Thus. Petitioner has charged respondent carrier of negligence on the ground that the injury complained of could have been prevented by the common carrier if something like mesh-work grills had covered the windows of its bus. To rule otherwise would make the common carrier the insurer of the absolute safety of its passengers which is not the intention of the lawmakers. and exercises a high degree of care in maintaining them in suitable condition. Petitioner contends that respondent common carrier failed to rebut the presumption of negligence against it by proof on its part that it exercised extraordinary diligence for the safety of its passengers. common carriers are required to observe extraordinary diligence for the safety of the passenger transported by them. it does not. while as a general rule. the presumption is rebutted and the carrier is not and ought not to be held liable. with due regard for all the circumstances. make the carrier an insurer of the absolute safety of its passengers. Where. such a policy would be better left to the consideration of Congress which is empowered to enact laws to protect the public from the increasing risks and dangers of lawlessness in society. The negligence for which a common carrier is held responsible is the negligent omission by the carrier's employees to prevent the tort from being committed when the same could have been foreseen and prevented by them. WHEREFORE. petitioner contends that it is to the greater interest of the State if a carrier were made liable for such stone-throwing incidents rather than have the bus riding public lose confidence in the transportation system. its failure to 5 exercise the degree of diligence that the law requires. the presumption of fault or negligence against the carrier is only a disputable presumption. SO ORDERED. as in the instant case." Further. Second. It gives in where contrary facts are established proving either that the carrier had exercised the degree of diligence required by law or the injury suffered by the passenger was due to a fortuitous event. it is to be noted that when the violation of the contract is due to the willful acts of strangers. because the presumption stands in the place of evidence. . Sad to say. Article 1756 of the Civil Code. however. from introducing evidence to fasten the negligence on the former. Being a mere presumption. vigilance and precaution in the carriage of passengers by common carriers to only such as human care and foresight can provide. the rule of ordinary care and prudence is not so exacting as to require one charged with its exercise to take doubtful or unreasonable precautions to guard against unlawful acts of strangers. common carriers are bound to exercise extraordinary diligence in the safe transport of their passengers. we are not in a position to so hold. using the utmost diligence of very cautious persons. a tort committed by a stranger which causes injury to a passenger does not accord the latter a cause of action against the carrier. as in the instant case. merely relieves the latter. We do not agree. Finally. While the law requires the highest degree of diligence from common carriers in the safe transport of their passengers and creates a 3 presumption of negligence against them. The carrier is not charged with the duty of providing or maintaining vehicles as to absolutely prevent any and all injuries to passengers. We do not agree. or that the 4 injury suffered by the passenger was solely due to a fortuitous event. Article 1755 of the Civil Code qualifies the duty of extraordinary care. as stated earlier. in case of death of or injuries to passengers. with the injury arising wholly from causes created by strangers over which the carrier had no control or even knowledge or could not have prevented. the carrier cannot be charged with negligence in this 6 respect. in general use by others engaged in the same occupation. the law presumes said common carriers to be at fault or to 2 have acted negligently. for the time being. the judgment appealed from is hereby AFFIRMED. it would seem that this is not the standard by which its liability is to be determined when intervening acts of strangers is to be determined directly cause the injury. First. Further. in creating a presumption of fault or negligence on the part of the common carrier when its passenger is injured. if the common carrier's employees through the exercise of the diligence of a good father of a family could have prevented or stopped the act or omission. Where the carrier uses cars of the most approved type. under the same provision. The requirement of extraordinary diligence imposed upon common carriers is restated in Article 1755: "A common carrier is bound to carry the passengers safely as far as human care and foresight can provide. the injury sustained by the petitioner was in no way due to any defect in the means of transport or in the method of transporting or to the negligent or willful acts of private respondent's employees. A common carrier is responsible for injuries suffered by a passenger on account of the wilful acts or negligence of other passengers or of strangers. and therefore involving no issue of negligence in its duty to provide safe and suitable cars as well as competent employees. In fine. it is clear that neither the law nor the nature of the business of a transportation company makes it an insurer of the passenger's safety. however. Clearly under the above provision.Under Article 1733 of the Civil Code. we can only infer from the law the intention of the Code Commission and Congress to curb the recklessness of drivers and operators of common carriers in the conduct of their business. according to all the circumstances of each case. what constitutes compliance with said duty is adjudged with due regard to all the circumstances. the same is rebuttable by proof that the common carrier had exercised extraordinary diligence as required by law in the performance of its contractual obligation. the degree of care essential to be exercised by the common carrier for the protection of its passenger is only that of a good father of a family. Although the suggested precaution could have prevented the injury complained of. but that its liability for personal injuries sustained by its passenger rests upon its negligence. while the contract of carriage Article 1763 governs: Article 1763.

As a result. PASCUAL PEREZ. the new Civil Code of the Philippines expressly makes the common carrier liable for intentional assaults committed by its employees upon its passengers.1äwphï1. In fact. in whose hands the carrier had entrusted the duty of executing the contract of carriage. the former asking for more damages and the latter insisting on non-liability. in the backdrop of the factual situation before Us.6 . Moreover. 1964. unlike the Gillaco case. . (Rollo. 1174 of the Civil Code of the Philippines but both articles clearly remove from their exempting effect the case where the law expressly provides for liability in spite of the occurrence of force majeure. Defendant Perez further claimed that the death was a caso fortuito for which the carrier was not liable. found for the plaintiff and awarded her P3.000. final judgment was entered therein.000 as damages against defendant Perez. It is no defense for the carrier that the act was done in excess of authority or in disobedience of the carrier's orders. the guard Devesa had no duties to discharge in connection with the transportation of the deceased from Calamba to Manila. although such employees may have acted beyond the scope of their authority or in violation of the orders of the common carriers. In other words. 884.4 Under the second view. Devesa was assigned to guard the Manila-San Fernando (La Union) trains.P. the basis of the carrier's liability for assaults on passengers committed by its drivers rests either on (1) the doctrine of respondeat superior or (2) the principle that it is the carrier's implied duty to transport the passenger safely. the starting point of the train that he was engaged to guard. a stranger also awaiting transportation. The Civil Code provisions on the subject of Common Carriers1 are new and were taken from Anglo-American Law. Defendant-appellant relies solely on the ruling enunciated in Gillaco v. (Emphasis supplied) Now here. L-22272 June 26. Simeon Valenzuela. Defendants asserted that the deceased was killed in self-defense. defendant appellant. Devesa's assault can not be deemed in law a breach of Gillaco's contract of transportation by a servant or employee of the carrier. it is enough that the assault happens within the course of the employee's duty. Bueser for defendant-appellant. his tour of duty was to start at 9:00 two hours after the commission of the crime. From this ruling. the Gillaco case was decided under the provisions of the Civil Code of 1889 which. It is true that Art.ñët On December 6 1961. where the deceased was riding. Subsequently. 1967 ANTONIA MARANAN. and the killing of Gillaco was not done in line of duty. As this Court there found: x x x when the crime took place. J. since he first assaulted the driver by stabbing him from behind. The stipulation of facts is clear that when Devesa shot and killed Gillaco. Magno T. Appeal from said conviction was taken to the Court of Appeals. Antonia Maranan. that the carrier is under no absolute liability for assaults of its employees upon the passengers. while appeal was pending in the Court of Appeals. on October 18. 1105 of the old Civil Code on fortuitous events has been substantially reproduced in Art. The death of the passenger in the Gillaco case was truly a fortuitous event which exempted the carrier from liability. No. And herein significantly lies the statutory difference between the old and present Civil Codes. . and not that of an employee assigned to discharge any of the duties that the Railroad had assumed by its contract with the deceased.Republic of the Philippines SUPREME COURT Manila EN BANC G.5 The carrier's liability here is absolute in the sense that it practically secures the passengers from assaults committed by its own employees. 97 Phil. PASCUAL PEREZ. vs..2 There. Unlike the old Civil Code. the passenger was killed outside the scope and the course of duty of the guilty employee. which is the minority view. Found guilty. upheld by the majority and also by the later cases. was a passenger in a taxicab owned and operated by Pascual Perez when he was stabbed and killed by the driver. the Court of Appeals affirmed the judgment of conviction earlier mentioned. .3 Under the first.. ET AL. p. In the Gillaco case. 1759 which categorically states that Common carriers are liable for the death of or injuries to passengers through the negligence or willful acts of the former's employees. during the pendency of the herein appeal.. Rogelio's mother. 1960. 33). filed an action in the Court of First Instance of Batangas to recover damages from Perez and Valenzuela for the death of her son. Devesa was therefore under no obligation to safeguard the passengers of the Calamba-Manila train. plaintiff-appellant. which further accounts for a different result in the Gillaco case. Manila Railroad Co. Valenzuela was prosecuted for homicide in the Court of First Instance of Batangas. the killing was perpetrated by the driver of the very cab transporting the passenger. Pedro Panganiban for plaintiff-appellant. The court a quo. J. the carrier is liable only when the act of the employee is within the scope of his authority and duty.: Rogelio Corachea. he was sentenced to suffer imprisonment and to indemnify the heirs of the deceased in the sum of P6. and he was at Paco Station awaiting transportation to Tutuban. defendants. by the wording of Art. the killing of the passenger here took place in the course of duty of the guilty employee and when the employee was acting within the scope of his duties. unlike the present Civil Code.R. It is not sufficient that the act be within the course of employment only. The claim against defendant Valenzuela was dismissed. did not impose upon common carriers absolute liability for the safety of passengers against wilful assaults or negligent acts committed by their employees. The attendant facts and controlling law of that case and the one at bar are very different however. BENGZON. The position of Devesa at the time was that of another would be passenger. and on May 19. both plaintiff and defendant Perez appealed to this Court. after trial.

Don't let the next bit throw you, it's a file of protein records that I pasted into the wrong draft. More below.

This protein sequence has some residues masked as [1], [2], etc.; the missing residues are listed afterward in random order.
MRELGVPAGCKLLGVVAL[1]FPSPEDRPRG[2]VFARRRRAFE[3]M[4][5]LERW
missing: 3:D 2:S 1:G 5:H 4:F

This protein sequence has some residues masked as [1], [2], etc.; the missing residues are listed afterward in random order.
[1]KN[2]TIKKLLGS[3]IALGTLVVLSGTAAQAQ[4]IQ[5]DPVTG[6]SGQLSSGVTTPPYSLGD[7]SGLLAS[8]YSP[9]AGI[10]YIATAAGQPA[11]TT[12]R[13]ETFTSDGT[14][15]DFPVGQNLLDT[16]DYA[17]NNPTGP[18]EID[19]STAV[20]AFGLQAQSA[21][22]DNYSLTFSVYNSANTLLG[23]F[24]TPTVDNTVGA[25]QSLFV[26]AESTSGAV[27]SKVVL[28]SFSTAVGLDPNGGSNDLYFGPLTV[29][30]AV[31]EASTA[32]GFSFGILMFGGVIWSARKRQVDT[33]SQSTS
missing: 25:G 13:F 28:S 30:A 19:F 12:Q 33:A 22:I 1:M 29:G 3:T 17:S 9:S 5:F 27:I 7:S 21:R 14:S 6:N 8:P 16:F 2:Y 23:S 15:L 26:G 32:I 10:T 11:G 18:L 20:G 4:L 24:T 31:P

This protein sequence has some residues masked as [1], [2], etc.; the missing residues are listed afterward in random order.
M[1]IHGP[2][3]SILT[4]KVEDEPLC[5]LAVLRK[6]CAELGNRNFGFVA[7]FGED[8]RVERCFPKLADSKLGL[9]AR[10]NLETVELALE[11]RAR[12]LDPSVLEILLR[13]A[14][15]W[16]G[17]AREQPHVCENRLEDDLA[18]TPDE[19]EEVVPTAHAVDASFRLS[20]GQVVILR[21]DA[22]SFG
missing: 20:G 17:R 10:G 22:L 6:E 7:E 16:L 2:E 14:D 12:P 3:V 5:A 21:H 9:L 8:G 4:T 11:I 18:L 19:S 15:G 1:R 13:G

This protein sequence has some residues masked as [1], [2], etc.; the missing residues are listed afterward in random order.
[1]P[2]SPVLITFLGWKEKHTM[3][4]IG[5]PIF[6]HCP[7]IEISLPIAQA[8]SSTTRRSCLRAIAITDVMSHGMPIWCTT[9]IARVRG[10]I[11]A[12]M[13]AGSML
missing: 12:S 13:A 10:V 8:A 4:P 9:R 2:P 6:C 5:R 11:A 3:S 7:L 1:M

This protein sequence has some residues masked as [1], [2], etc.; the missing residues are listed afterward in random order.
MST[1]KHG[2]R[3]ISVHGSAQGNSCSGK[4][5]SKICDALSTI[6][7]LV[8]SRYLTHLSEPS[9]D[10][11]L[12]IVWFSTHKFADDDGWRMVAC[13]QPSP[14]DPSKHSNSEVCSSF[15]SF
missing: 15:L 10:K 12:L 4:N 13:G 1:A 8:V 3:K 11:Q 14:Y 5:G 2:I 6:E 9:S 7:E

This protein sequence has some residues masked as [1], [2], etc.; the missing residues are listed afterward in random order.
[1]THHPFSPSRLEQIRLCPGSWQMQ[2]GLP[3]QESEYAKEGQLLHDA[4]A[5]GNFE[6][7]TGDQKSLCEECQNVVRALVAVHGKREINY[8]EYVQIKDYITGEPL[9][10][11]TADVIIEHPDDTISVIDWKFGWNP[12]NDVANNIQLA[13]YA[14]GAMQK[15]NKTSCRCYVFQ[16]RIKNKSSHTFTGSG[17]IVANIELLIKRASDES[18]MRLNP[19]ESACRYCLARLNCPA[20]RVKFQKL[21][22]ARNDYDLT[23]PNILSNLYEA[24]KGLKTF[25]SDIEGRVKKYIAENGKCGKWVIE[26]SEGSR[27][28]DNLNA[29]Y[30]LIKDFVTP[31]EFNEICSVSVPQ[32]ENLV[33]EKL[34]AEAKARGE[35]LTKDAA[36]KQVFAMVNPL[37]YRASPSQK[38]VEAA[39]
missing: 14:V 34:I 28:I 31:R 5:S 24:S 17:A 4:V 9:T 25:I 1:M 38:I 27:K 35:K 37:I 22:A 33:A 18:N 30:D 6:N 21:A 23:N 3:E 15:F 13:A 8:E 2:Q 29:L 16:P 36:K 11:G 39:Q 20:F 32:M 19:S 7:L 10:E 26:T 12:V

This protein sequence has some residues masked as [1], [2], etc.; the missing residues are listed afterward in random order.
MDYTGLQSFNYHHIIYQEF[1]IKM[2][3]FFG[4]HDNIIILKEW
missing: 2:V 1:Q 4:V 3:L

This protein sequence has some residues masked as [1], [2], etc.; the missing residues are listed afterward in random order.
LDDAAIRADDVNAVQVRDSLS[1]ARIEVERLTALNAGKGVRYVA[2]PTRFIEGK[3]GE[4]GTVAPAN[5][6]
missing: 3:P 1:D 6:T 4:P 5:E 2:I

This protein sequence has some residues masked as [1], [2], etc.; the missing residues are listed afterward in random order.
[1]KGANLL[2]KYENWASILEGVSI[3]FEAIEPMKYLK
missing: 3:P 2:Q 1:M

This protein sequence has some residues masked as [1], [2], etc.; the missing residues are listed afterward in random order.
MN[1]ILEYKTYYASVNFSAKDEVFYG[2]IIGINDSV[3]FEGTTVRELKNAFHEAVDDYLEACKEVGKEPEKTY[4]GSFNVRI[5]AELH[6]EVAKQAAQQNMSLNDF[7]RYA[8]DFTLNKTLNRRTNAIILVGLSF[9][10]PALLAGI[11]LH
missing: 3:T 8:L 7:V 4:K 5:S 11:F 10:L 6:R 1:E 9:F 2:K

the judgment appealed from is affirmed in all other respects.00 moral damages. As explained in Texas Midland R. At least three very cogent reasons underlie this rule. in addition to the P6.000 moral damages. The dismissal of the claim against the defendant driver was also correct. to the parents of the passenger killed to compensate for the mental anguish they suffered. therefore.000 damages afore-stated.R. So ordered. Arts. Accordingly. Monroe. having been properly made. and not the passengers.000 as moral damages. since it. with the modification increasing the award of actual damages in plaintiff's favor to P6. Interest upon such damages are also due to plaintiff-appellant. the Civil Code of the Philippines evidently follows the rule based on the second view. A claim therefor. 85: (1) the special undertaking of the carrier requires that it furnish its passenger that full measure of protection afforded by the exercise of the high degree of care prescribed by the law. in the circumstances. the lower court's finding that plaintiff's evidence thereon was not convincing. the former must bear the risk of wrongful acts or negligence of the carrier's employees against passengers.W. however. and (3) as between the carrier and the passenger. the court a quo granted only P3. In connection with the award of damages. inter alia from violence and insults at the hands of strangers and other passengers. . no less important. As to other alleged actual damages. As has been the policy followed by this Court. with legal interest on both from the filing of the complaint on December 6. to their total personality. 2206 and 1764 award moral damages in addition to compensatory damages. 388. 2206 of the Civil Code when a breach of contract results in the passenger's death. 10 Wherefore. this minimal award should be increased to P6. plus P3. 1759. v. 1961 until the whole amount is paid. including their patterns of behavior. Central Railroad Co. 1764 in connection with Art. 1759 of the Civil Code.9 Plaintiff demands P5. and social attitude. (2) said liability of the carrier for the servant's violation of duty to passengers.000 to plaintiff-appellant. it is the carrier's strict obligation to select its drivers and similar employees with due regard not only to their technical competence and physical ability. but also. delegating therewith the duty of protecting the passenger with the utmost care prescribed by law.000. 389-390. from the acts of the carrier's own servants charged with the passenger's safety.000. moral fibers. 43 LRA 84.000. the lower court rightly adjudged the defendant carrier liable pursuant to Art. 110 Tex. We consider P3. Applying this stringent norm to the facts in this case. No costs. as sufficient. 97. This is the minimum compensatory damages amount recoverable under Art. Plaintiff's action was predicated on breach of contract of carriage7 and the cab driver was not a party thereto. has power to select and remove them. it becomes the court's duty to award moral damages. Still. His civil liability is covered in the criminal case wherein he was convicted by final judgment. is the result of the formers confiding in the servant's hands the performance of his contract to safely transport the passenger.. 216 S. and Haver v.As can be gleaned from Art. but above all.8 should not be disturbed.